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Dr. Nelu Burcea, IRLA deputy secretary general, delivers the keynote address at the 3rd International ComSymbol Academic Conference. Photo:ComSymbol 2016

Conference Focuses on Defending Religious Freedom in the Age of Facebook

Dr. Nelu Burcea, deputy secretary general of the International Religious Liberty Association, has challenged religious freedom advocates to adapt their methods to the realities of the new digital media age. Speaking to scholars and religious leaders representing many faith communities, Burcea spoke about the urgent need to engage with online social platforms, and to find new ways to assess and combat threats to religious freedom.

Burcea was the keynote speaker at a two-day academic conference held earlier this month in southern France at Paul Valéry University of Montpellier 3. The event—the 3rd International Conference, ComSymbol—drew academics and participants from 11 countries. The discussions focused on both the challenges and opportunities presented to human rights advocates by the rapid rise of social media.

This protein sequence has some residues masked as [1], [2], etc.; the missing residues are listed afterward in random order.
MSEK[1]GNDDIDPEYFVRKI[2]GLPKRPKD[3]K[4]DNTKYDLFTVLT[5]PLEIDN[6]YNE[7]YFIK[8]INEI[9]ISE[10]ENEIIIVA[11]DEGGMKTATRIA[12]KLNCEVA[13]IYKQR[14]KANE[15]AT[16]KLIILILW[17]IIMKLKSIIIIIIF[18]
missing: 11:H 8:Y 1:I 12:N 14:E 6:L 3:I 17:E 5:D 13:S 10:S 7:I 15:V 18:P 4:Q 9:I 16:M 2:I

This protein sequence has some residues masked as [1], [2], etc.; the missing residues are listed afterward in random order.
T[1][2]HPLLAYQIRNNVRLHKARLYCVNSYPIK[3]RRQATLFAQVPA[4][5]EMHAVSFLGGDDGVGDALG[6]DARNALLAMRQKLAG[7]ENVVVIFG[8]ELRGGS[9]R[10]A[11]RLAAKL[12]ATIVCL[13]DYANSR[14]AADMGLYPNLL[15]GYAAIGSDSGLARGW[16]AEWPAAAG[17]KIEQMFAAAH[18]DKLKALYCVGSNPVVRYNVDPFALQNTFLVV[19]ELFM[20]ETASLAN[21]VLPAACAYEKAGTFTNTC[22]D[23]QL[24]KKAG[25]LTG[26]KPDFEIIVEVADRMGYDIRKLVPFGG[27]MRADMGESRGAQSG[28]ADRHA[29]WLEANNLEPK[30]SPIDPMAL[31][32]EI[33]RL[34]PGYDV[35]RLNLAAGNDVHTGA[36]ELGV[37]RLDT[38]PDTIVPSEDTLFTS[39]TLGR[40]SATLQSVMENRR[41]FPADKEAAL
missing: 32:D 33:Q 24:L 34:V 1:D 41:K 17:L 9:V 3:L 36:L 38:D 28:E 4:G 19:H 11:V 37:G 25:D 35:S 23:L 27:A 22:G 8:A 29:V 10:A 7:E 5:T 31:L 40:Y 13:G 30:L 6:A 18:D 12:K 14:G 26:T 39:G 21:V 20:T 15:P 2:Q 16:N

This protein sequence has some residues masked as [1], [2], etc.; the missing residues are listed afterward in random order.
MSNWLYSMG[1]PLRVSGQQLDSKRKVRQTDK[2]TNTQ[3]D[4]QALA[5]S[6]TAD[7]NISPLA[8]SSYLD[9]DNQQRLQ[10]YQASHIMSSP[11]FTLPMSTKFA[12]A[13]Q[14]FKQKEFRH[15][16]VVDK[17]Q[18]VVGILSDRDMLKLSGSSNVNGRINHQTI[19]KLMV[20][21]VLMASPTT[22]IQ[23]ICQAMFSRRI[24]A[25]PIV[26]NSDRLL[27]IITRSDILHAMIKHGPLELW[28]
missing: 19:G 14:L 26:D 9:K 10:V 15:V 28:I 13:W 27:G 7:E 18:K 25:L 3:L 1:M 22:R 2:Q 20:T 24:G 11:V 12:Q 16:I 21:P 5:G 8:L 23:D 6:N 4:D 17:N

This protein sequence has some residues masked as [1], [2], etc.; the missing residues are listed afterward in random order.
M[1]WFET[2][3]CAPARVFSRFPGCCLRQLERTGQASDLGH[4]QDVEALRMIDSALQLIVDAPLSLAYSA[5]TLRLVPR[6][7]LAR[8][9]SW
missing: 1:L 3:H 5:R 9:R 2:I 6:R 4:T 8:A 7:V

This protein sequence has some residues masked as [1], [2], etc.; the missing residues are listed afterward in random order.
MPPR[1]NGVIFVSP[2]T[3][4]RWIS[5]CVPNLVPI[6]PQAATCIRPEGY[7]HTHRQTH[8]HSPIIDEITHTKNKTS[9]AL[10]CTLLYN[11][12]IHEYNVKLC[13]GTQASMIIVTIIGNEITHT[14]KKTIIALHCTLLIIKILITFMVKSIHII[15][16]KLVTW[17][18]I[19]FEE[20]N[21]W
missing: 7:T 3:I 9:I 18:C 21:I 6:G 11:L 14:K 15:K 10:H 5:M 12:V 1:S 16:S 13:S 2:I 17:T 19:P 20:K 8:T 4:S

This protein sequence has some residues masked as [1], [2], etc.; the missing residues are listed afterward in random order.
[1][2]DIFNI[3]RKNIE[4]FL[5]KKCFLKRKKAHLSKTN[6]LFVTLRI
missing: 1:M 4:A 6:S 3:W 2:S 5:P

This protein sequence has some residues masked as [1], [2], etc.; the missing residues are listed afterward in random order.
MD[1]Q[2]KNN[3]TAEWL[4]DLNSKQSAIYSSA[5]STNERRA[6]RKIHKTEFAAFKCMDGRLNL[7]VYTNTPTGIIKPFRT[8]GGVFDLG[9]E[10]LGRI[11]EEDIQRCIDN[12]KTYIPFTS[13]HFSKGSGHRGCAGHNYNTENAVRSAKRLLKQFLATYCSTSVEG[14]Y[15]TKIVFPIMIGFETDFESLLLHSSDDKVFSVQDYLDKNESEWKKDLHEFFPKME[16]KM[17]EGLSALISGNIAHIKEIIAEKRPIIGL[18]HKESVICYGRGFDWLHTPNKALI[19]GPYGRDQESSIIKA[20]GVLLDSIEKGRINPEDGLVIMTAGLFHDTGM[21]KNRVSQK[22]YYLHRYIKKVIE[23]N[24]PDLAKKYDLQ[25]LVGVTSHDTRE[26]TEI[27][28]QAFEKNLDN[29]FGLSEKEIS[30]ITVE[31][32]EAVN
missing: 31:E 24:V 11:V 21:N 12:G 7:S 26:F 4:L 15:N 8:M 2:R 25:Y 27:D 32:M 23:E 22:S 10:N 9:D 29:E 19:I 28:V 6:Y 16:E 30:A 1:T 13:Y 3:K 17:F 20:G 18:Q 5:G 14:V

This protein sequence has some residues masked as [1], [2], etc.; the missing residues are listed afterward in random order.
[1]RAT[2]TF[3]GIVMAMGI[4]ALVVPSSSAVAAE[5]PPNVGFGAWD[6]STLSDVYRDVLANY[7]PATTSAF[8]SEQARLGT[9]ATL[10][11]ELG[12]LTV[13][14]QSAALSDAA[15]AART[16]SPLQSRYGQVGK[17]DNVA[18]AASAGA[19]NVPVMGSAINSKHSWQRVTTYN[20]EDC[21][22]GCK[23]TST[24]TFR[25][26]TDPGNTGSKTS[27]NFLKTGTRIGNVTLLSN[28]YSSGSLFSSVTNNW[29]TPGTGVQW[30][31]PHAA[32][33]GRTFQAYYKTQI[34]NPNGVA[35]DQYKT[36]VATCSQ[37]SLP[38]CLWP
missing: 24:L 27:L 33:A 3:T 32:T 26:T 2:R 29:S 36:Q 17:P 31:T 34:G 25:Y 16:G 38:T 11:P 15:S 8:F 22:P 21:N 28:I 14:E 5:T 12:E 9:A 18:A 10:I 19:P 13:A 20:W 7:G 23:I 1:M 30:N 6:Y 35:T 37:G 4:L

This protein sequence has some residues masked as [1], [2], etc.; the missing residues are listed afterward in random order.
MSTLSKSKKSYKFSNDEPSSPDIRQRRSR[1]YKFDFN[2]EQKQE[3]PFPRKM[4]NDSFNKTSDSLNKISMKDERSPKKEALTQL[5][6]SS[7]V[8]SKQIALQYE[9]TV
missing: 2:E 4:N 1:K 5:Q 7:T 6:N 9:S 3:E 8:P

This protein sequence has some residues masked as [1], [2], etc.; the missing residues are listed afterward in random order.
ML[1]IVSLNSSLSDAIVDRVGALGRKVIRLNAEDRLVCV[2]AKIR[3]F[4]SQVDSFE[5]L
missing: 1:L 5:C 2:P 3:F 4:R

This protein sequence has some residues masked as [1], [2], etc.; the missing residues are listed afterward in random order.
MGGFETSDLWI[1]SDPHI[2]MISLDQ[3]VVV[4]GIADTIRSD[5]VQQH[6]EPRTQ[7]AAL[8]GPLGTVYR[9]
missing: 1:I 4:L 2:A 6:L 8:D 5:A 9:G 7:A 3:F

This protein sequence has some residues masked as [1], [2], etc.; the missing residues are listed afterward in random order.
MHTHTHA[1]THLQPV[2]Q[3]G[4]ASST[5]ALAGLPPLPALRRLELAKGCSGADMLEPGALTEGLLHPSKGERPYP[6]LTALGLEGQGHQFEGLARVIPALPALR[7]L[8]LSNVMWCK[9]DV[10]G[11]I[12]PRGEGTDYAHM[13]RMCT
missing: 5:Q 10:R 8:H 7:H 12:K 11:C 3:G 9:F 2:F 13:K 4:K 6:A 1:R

Facebook, Twitter, hashtags, memes—these all are part of a new public square, providing fresh avenues for freedom of conscience and religious expression, said Burcea. As such, he added, any approach to religious freedom advocacy today will fall short if it ignores this new, vibrant social landscape. The social media revolution, he said, demands that human rights activists adopt a new mindset and new tools.

The conference was coordinated by Dr. Stefan Bratosin, professor at Paul Valéry University of Montpellier and Dr. Mihaela-Alexandra Tudor, associate professor at the same university. They opened the event by highlighting the vast and rapid changes that digital media have brought to the ways people express their religious belief, exchange information, consult together, persuade and inspire, and mobilize for action. These changes, they said, mean that religious freedom advocates must learn new ways to promote and protect freedom of conscience and religion within the digital realm.

Other speakers included scholars from a range of religious traditions and representing academic institutions from around the world. They spoke on a wide variety of subjects, such as Muslim discourse and social networking, religious identity and Christian memes, and the relationship between digital media and religious radicalization. The major presentations of the conference will be compiled and published, and will be available via the event website.

Stefan Bratosin / Mihaela Alexandra Tudor/IRLA Staff

BETTINA KRAUSE | Communication Director
International Religious Liberty Association
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